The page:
The aims behind the U.S.’s new war in the Middle East (AWTWNS 15 September 2014)

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The aims behind the U.S.’s new war in the Middle East

15 September 2014. A World to Win News Service. President George W. Bush took the 11 September 2001 attack on the World Trade Center as an opportunity to prove his country’s military invincibility. On the eve of the invasion of Iraq in 2003, he eagerly welcomed the prospect of war, crying, “Bring it on!”, unable to foresee that after nine years of occupation the U.S. would still have failed to achieve its aims, a consolidation of its hold on the Middle East.

The mood was different on 11 September this year when Barack Obama announced a new U.S.-led war in Iraq. This time it was the Islamists effectively crying “bring it on” through the beheadings that signal the determination of the Islamic State (also known as ISIS, ISIL and Daesh) to raise its black flag in direct opposition to the U.S. Stars and Stripes and its main junior partner, the UK Union Jack.

This time there was no question of the kind of “shock and awe” blitzkrieg that Bush promised would lead to quick and easy victory. Instead, the Obama administration itself seems in shock, forced to display and deploy its military might in what is recognized as a leap into the unknown where it has no good options.

Yet even understanding, to some extent, the risks involved this time, and initially admitting that the U.S. had no real strategy, Obama launched this new war anyway. There was little choice: Compared to al-Qaeda’s attacks on what Obama, like Bush, calls “the homeland”, today the IS army is a far greater challenge to the present configuration of the Middle East and the kind of reconfiguration of that region that would suit the interests of the American empire.

Judging by Obama’s speech, the plan is to first start bombing and shooting and then see what can be done. His new, hastily-concocted four-part “strategy” is more a wish than a plan.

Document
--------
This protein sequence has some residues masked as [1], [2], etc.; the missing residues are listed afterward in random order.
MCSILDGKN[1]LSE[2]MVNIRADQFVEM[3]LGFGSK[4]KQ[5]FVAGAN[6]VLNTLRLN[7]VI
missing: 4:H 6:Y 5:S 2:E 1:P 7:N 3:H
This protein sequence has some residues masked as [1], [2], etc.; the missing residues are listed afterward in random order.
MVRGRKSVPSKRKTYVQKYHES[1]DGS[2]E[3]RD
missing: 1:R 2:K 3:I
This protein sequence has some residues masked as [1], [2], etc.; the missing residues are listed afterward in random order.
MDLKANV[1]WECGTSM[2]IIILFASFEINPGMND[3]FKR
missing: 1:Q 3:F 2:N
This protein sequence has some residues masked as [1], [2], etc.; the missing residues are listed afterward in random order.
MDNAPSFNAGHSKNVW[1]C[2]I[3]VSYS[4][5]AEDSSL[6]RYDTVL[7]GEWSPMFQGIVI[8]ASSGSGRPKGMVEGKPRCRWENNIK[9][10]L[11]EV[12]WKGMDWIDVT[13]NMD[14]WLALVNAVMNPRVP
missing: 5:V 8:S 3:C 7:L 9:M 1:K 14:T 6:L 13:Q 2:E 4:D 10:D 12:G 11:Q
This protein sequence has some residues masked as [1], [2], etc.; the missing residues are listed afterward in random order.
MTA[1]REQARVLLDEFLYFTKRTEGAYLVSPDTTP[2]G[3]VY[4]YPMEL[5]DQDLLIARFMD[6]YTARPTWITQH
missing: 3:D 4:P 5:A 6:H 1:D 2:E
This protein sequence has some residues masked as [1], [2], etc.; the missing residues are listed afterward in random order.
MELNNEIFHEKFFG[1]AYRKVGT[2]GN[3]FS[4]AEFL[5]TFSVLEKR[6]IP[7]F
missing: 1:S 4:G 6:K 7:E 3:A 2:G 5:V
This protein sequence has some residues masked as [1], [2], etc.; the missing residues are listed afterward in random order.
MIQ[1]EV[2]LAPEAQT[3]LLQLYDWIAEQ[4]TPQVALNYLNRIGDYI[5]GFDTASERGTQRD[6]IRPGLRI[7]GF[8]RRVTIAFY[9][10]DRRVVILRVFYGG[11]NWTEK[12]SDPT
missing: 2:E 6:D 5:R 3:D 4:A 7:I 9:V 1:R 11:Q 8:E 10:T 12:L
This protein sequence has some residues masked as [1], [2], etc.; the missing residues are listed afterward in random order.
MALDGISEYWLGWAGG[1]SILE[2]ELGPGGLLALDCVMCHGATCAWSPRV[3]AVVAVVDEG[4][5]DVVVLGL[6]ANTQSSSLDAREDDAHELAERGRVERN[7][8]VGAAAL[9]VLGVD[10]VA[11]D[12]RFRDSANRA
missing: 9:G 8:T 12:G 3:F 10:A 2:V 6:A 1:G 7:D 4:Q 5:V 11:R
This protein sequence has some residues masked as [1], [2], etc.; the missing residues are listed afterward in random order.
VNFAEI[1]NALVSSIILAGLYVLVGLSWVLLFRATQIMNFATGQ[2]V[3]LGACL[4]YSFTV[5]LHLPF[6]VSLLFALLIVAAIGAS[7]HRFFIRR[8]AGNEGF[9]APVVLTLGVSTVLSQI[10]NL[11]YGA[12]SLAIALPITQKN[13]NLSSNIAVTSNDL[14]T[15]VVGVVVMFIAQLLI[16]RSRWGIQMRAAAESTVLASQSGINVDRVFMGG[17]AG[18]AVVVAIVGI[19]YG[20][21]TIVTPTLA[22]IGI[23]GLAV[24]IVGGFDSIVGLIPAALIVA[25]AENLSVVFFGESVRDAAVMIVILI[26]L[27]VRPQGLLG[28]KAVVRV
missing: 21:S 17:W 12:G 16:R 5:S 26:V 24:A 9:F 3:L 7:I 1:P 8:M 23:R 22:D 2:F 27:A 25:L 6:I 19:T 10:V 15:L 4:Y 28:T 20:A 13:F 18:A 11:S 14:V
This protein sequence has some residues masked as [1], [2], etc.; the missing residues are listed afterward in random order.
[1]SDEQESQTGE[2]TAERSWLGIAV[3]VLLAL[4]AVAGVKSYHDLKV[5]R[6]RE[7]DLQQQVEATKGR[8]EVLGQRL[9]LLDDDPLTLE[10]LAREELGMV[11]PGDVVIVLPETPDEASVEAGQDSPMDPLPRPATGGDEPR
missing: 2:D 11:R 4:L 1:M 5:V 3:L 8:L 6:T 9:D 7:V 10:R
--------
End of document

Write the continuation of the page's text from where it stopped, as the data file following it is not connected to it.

He said that the U.S.’s goal is to “degrade and ultimately destroy ISIL”. His chief of staff put it slightly differently: “Success looks like an ISIL that no longer threatens our friends in the region, no longer threatens the United States, an ISIL that can’t accumulate followers or threaten Muslims in Syria, Iraq or otherwise.”

Other observers have pointed out that weakening or even destroying an enemy army is not usually considered a definition of a war’s political goals, which comprise not only what is to be defeated but what this defeat is supposed to accomplish. In this case, the emphasis seems more on “degrading” – containing and weakening – the IS than on eliminating Islamic fundamentalism, let alone defining how the U.S. and its allies hope to deal with the economic, social and political conditions that account for the spectacular rise of the IS and jihadi Islam in general.

Obama announced “a steady, relentless effort to take out [the IS] wherever they exist, using our air power and our support for partner forces on the ground”, adding, “This strategy of taking out terrorists who threaten us, while supporting partners on the front lines, is one that we have successfully followed in Yemen and Somalia for years.”
“For years” might be a realistic prediction of the duration of Obama’s new war, but all that this “strategy” has been able to do in Yemen and Somalia is to keep the Islamists from triumphing, so far, and not even decisively “degrading” their forces. Far from any “containment”, Islamic fundamentalism has grown and spread exponentially.